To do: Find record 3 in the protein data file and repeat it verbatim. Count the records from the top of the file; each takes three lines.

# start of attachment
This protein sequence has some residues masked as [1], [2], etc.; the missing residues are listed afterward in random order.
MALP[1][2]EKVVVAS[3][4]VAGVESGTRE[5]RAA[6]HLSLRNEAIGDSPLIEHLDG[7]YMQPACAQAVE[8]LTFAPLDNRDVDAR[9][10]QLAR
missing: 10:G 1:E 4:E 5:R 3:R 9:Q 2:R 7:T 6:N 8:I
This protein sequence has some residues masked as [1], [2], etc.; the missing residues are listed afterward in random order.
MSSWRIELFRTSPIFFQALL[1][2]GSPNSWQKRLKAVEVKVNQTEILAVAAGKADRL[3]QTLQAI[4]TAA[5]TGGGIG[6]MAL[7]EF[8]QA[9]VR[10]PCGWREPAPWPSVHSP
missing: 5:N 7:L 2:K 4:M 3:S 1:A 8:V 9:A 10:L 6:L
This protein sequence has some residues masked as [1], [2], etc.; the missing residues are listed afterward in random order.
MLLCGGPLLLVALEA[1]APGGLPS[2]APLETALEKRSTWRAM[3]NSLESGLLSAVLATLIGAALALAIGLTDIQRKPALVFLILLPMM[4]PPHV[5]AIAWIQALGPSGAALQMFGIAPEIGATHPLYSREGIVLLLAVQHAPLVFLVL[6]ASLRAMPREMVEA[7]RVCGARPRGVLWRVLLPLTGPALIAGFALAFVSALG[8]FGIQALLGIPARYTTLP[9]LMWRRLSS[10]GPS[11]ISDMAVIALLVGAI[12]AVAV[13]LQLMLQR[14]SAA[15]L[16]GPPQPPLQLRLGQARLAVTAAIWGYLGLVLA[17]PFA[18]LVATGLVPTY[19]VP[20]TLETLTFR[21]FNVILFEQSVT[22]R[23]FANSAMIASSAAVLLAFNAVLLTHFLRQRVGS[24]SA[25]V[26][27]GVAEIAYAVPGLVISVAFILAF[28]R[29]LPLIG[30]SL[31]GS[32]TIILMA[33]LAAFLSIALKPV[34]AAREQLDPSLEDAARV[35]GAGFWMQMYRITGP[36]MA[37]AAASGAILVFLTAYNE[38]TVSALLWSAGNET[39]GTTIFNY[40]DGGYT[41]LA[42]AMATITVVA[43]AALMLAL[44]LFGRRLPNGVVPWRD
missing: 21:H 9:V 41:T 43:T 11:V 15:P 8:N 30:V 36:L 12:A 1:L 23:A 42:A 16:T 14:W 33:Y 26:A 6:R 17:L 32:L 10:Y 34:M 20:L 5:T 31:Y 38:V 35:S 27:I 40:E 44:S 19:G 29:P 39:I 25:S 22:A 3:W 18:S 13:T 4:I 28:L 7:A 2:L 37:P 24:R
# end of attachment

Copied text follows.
This protein sequence has some residues masked as [1], [2], etc.; the missing residues are listed afterward in random order.
MLLCGGPLLLVALEA[1]APGGLPS[2]APLETALEKRSTWRAM[3]NSLESGLLSAVLATLIGAALALAIGLTDIQRKPALVFLILLPMM[4]PPHV[5]AIAWIQALGPSGAALQMFGIAPEIGATHPLYSREGIVLLLAVQHAPLVFLVL[6]ASLRAMPREMVEA[7]RVCGARPRGVLWRVLLPLTGPALIAGFALAFVSALG[8]FGIQALLGIPARYTTLP[9]LMWRRLSS[10]GPS[11]ISDMAVIALLVGAI[12]AVAV[13]LQLMLQR[14]SAA[15]L[16]GPPQPPLQLRLGQARLAVTAAIWGYLGLVLA[17]PFA[18]LVATGLVPTY[19]VP[20]TLETLTFR[21]FNVILFEQSVT[22]R[23]FANSAMIASSAAVLLAFNAVLLTHFLRQRVGS[24]SA[25]V[26][27]GVAEIAYAVPGLVISVAFILAF[28]R[29]LPLIG[30]SL[31]GS[32]TIILMA[33]LAAFLSIALKPV[34]AAREQLDPSLEDAARV[35]GAGFWMQMYRITGP[36]MA[37]AAASGAILVFLTAYNE[38]TVSALLWSAGNET[39]GTTIFNY[40]DGGYT[41]LA[42]AMATITVVA[43]AALMLAL[44]LFGRRLPNGVVPWRD
missing: 21:H 9:V 41:T 43:T 11:V 15:P 8:N 30:V 36:L 12:A 1:L 23:A 42:A 16:T 14:W 33:Y 26:A 6:R 17:L 32:L 10:Y 34:M 20:L 5:T 31:Y 38:V 35:S 27:I 40:E 44:S 19:G 29:P 39:I 25:S 22:A 3:W 18:S 13:T 4:I 28:L 7:A 2:L 37:P 24:R